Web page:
So stick to the basic thing he will understand easiest. eg His website is outdated and doesn't attract the youth market in the best way. After all, this hits home. Why is he located between two schools? Because that is his best target market. And you are a student at school. ie You are his target market. So who knows best what that target market reacts to? You or him? This is what you want to get across before you go into what it is you think should be done.

    Position yourself 1st - tech savvy and his target market (get him nodding at those) then go into what is wrong (get him to agree) then show him the solution, the ask him to move forward to the next step.

    Don't do it any other way.

    I can expand a bit of you want me to.

    Dan
     
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    Last edited: Dec 22, 2012
  6. Asif WILSON Khan

    Asif WILSON Khan Executive VIP Premium Member

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    Have confidence and belief in yourself. Get a plan together on how you think you can improve their business. Set your prices realistically. Age shouldn't be a barrier if you can convince the owner you know what you are taking about and are willing to put the effort in. If anything tell them you are willing to do it for a lower rate for the experience. Make sure everything is agreed in writing and try to get half the money upfront. Once you have this client then you can go looking for more.

    Also if they don't sign up, it is not a failure it is a learning experience to take with you to your next client. Never give up, if you talk sense people will listen.
     
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    Last edited: Dec 22, 2012
  7. Hartwigm

    Hartwigm Junior Member

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    Uhmm... based on your English I'm guessing you are either American or British. Either way, if you are over 16 you can work without your parent's consent. As for taxes, you just need to report them at the end of the year, as this will be contract based. Everyone above the age of 16 with income must file a tax return. In this case, you would likely have to write a check at the end of the tax year.
     
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  8. Superconservativenes

    Superconservativenes Registered Member

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    From your post this is what I've outlined so far in my head.
    1) Establish myself as a student who eats there all the time and a web developer (Maybe)
    2) Point out how well his business is doing, which from my point of view is very well.
    3) Point out some flaws and how I could fix them. For example his outdated website and lack of social interaction.
    4) Go into detail using a business packet and show him some site mockups.

    What do you think of this little plan I've created in my head. I have yet to write anything down, though I will probably think harder and create a more organized plan.
    If there is anything else you think you should elaborate on? It seems like you would have good input from a business owners side.

    What do you guys think would be a reasonable price? I mean, this is really my first business proposal and first time doing web dev and social media management for a business owner. I'm really in this for the experience, but profit would help me with school and such.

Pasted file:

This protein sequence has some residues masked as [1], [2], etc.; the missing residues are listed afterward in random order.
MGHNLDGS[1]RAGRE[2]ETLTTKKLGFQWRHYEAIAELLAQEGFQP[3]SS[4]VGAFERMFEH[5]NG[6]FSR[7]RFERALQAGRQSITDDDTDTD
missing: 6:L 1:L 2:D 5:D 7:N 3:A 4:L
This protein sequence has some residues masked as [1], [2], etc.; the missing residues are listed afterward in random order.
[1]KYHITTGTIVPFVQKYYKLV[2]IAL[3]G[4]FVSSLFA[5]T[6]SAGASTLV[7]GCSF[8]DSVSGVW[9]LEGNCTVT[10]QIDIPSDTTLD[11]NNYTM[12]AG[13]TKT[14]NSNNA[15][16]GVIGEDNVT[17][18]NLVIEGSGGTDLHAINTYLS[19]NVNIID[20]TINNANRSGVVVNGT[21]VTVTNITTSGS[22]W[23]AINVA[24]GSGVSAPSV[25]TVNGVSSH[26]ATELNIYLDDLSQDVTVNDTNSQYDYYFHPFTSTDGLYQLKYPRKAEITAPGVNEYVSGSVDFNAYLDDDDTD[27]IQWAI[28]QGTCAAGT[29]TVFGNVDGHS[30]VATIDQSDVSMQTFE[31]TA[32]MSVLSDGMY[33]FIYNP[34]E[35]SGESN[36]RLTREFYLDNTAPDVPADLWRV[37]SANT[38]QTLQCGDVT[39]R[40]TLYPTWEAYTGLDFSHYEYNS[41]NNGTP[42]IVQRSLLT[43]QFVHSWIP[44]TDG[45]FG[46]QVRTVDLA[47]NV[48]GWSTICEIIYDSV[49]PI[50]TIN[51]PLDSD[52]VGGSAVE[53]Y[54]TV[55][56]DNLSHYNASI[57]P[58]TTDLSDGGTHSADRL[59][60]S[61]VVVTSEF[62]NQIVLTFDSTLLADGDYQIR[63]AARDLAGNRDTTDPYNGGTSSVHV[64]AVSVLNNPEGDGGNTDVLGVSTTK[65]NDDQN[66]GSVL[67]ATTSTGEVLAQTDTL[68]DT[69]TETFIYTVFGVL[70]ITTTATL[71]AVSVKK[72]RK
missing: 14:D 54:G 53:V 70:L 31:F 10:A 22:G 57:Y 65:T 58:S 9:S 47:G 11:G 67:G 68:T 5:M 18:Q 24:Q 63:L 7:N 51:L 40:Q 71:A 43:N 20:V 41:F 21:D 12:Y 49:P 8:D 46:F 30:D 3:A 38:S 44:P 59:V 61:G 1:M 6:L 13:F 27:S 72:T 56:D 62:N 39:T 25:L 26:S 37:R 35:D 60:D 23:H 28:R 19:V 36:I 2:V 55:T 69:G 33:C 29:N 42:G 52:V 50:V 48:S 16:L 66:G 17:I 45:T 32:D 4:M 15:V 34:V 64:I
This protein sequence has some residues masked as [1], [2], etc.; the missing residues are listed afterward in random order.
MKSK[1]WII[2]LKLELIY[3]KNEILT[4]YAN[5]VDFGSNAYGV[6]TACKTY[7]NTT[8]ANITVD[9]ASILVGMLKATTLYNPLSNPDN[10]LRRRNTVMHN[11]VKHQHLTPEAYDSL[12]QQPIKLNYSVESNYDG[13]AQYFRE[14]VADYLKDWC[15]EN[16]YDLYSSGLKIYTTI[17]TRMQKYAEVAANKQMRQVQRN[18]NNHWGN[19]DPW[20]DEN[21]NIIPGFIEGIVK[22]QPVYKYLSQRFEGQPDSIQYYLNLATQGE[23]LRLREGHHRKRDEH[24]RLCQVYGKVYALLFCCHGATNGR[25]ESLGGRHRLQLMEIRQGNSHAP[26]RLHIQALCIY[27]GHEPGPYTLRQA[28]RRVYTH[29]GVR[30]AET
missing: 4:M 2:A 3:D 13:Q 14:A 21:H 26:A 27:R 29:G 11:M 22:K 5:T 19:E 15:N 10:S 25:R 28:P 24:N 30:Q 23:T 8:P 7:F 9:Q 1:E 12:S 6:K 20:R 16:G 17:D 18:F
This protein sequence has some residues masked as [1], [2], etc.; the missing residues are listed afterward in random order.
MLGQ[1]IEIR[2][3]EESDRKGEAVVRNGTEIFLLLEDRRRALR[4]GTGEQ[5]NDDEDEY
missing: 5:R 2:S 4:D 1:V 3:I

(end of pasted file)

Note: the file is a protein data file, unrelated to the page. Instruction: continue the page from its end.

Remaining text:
Any other advice you guys might have would be really helpful. I'm going to be brainstorming and doing some research on BHW tonight. I will also be creating a basic outline of this whole thing, down to the slightest detail as what to wear. I will be sure to run my plans by you guys as soon as I'm done.
     
  9. Asif WILSON Khan

    Asif WILSON Khan Executive VIP Premium Member

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    I don't know what prices would be acceptable in your part of the world but I would think $500-$1000 one off payment or charge them monthly for ongoing work, remember the business owner wants to see a return on his/her investment. You need to show them how your service will add value to their business. get your business plan together and show them how social interaction and internet promotions could improve sales (eg the two high schools etc). It looks like you are going about it the right way. Also in my previous post I mentioned about accepting a lower fee to gain experience and get your first client but at the same time don't undervalue your services.
     
  10. Superconservativenes

    Superconservativenes Registered Member

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    $500-$1000. Hmm. Do you think that price is appropriate for what I would be including; web design/development (Both mobile and desktop) and a boost in their social interaction along with their ranking in sites such as yelp? I have no intentions to do SEO because they already rank 1 for their deli name as the keyword. Plus, I don't think it would be really useful to do any SEO; I would focus more on social interaction and such.

    I think $500 would be a good price for the web development + social interaction/yelp rankings. Then maybe a monthly fee after that to manage the social profiles and to increase online popularity. What do you think?

    I was also thinking about emailing the deli, just to introduce myself, give a little background, and ask if a meeting could be set up. But then again, it would seem more professional to walk in, correct?